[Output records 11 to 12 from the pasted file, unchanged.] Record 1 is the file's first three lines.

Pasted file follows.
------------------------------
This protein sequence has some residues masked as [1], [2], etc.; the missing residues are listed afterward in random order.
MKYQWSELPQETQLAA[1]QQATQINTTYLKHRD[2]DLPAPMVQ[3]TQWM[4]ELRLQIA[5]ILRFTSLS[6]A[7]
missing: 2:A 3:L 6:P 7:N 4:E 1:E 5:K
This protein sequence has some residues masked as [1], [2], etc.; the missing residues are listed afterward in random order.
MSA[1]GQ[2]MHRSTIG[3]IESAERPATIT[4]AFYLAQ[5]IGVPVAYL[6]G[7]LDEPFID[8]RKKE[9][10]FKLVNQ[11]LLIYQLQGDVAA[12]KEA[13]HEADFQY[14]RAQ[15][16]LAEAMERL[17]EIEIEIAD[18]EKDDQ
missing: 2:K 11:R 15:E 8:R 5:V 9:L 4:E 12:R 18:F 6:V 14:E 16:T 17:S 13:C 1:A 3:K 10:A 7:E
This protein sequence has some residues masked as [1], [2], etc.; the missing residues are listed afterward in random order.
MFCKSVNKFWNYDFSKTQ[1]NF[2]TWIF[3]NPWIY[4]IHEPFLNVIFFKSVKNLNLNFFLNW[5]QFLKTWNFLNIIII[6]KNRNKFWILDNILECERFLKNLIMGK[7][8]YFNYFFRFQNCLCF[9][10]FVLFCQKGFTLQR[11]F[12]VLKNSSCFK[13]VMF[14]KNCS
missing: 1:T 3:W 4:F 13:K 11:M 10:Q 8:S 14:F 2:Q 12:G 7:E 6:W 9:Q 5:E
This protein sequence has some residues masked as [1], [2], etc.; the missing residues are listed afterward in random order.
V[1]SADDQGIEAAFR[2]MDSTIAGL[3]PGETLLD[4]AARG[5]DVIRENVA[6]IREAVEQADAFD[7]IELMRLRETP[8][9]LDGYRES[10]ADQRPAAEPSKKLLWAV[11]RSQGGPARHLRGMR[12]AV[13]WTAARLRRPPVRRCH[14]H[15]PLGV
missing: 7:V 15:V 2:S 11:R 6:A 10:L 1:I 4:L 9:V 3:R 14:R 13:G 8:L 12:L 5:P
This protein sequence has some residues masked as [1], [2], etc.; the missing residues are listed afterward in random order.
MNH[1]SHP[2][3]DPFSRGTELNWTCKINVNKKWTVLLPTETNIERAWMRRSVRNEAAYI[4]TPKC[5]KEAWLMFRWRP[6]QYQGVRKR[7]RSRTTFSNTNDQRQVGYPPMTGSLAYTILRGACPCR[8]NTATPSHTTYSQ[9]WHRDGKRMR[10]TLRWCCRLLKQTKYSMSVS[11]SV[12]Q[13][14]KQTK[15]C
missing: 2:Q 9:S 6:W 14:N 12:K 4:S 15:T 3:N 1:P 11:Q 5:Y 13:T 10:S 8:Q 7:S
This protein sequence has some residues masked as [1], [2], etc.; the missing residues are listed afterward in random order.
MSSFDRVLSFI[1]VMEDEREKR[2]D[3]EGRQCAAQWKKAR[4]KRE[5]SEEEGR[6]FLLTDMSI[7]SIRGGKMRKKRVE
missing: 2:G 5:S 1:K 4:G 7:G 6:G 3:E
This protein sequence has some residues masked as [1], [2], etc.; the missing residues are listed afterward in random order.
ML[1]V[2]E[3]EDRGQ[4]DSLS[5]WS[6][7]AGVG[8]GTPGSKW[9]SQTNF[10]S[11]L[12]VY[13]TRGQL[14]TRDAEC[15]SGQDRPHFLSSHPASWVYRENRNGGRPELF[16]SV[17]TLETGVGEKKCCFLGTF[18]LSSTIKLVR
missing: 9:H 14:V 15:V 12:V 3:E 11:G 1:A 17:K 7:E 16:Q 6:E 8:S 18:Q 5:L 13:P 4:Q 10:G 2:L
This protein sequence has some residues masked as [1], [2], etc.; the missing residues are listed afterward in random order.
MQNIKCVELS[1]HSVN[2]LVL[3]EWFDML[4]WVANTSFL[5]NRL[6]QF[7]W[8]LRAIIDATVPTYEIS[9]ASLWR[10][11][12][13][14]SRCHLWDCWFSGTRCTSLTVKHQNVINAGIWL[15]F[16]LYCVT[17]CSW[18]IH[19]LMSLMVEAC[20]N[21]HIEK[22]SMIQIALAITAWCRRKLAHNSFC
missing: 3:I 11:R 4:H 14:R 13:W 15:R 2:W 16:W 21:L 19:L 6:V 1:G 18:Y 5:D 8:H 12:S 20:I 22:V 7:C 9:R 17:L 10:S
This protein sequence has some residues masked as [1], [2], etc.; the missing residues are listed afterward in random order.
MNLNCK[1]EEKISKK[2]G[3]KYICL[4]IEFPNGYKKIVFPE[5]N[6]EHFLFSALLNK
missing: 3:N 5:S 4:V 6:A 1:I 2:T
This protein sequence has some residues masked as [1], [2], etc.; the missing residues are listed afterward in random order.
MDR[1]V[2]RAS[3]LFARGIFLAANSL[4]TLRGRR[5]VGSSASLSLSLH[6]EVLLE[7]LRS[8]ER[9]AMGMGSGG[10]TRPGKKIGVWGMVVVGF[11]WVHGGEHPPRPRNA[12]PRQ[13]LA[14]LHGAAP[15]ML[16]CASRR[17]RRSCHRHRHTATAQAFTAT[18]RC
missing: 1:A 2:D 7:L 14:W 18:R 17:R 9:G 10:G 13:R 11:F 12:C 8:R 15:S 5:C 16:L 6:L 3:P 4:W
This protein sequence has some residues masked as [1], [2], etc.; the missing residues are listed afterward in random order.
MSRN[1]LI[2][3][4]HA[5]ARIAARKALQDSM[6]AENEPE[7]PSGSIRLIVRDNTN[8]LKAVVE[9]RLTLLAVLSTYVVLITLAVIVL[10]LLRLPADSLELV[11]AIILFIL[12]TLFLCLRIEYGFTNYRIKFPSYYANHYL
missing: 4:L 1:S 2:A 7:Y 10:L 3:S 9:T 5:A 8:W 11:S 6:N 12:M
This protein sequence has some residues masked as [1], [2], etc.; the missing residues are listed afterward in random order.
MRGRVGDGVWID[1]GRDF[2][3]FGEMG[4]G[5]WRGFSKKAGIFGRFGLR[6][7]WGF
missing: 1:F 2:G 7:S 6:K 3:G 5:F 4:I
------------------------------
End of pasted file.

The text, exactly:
This protein sequence has some residues masked as [1], [2], etc.; the missing residues are listed afterward in random order.
MSRN[1]LI[2][3][4]HA[5]ARIAARKALQDSM[6]AENEPE[7]PSGSIRLIVRDNTN[8]LKAVVE[9]RLTLLAVLSTYVVLITLAVIVL[10]LLRLPADSLELV[11]AIILFIL[12]TLFLCLRIEYGFTNYRIKFPSYYANHYL
missing: 4:L 1:S 2:A 7:Y 10:L 3:S 9:T 5:A 8:W 11:S 6:N 12:M
This protein sequence has some residues masked as [1], [2], etc.; the missing residues are listed afterward in random order.
MRGRVGDGVWID[1]GRDF[2][3]FGEMG[4]G[5]WRGFSKKAGIFGRFGLR[6][7]WGF
missing: 1:F 2:G 7:S 6:K 3:G 5:F 4:I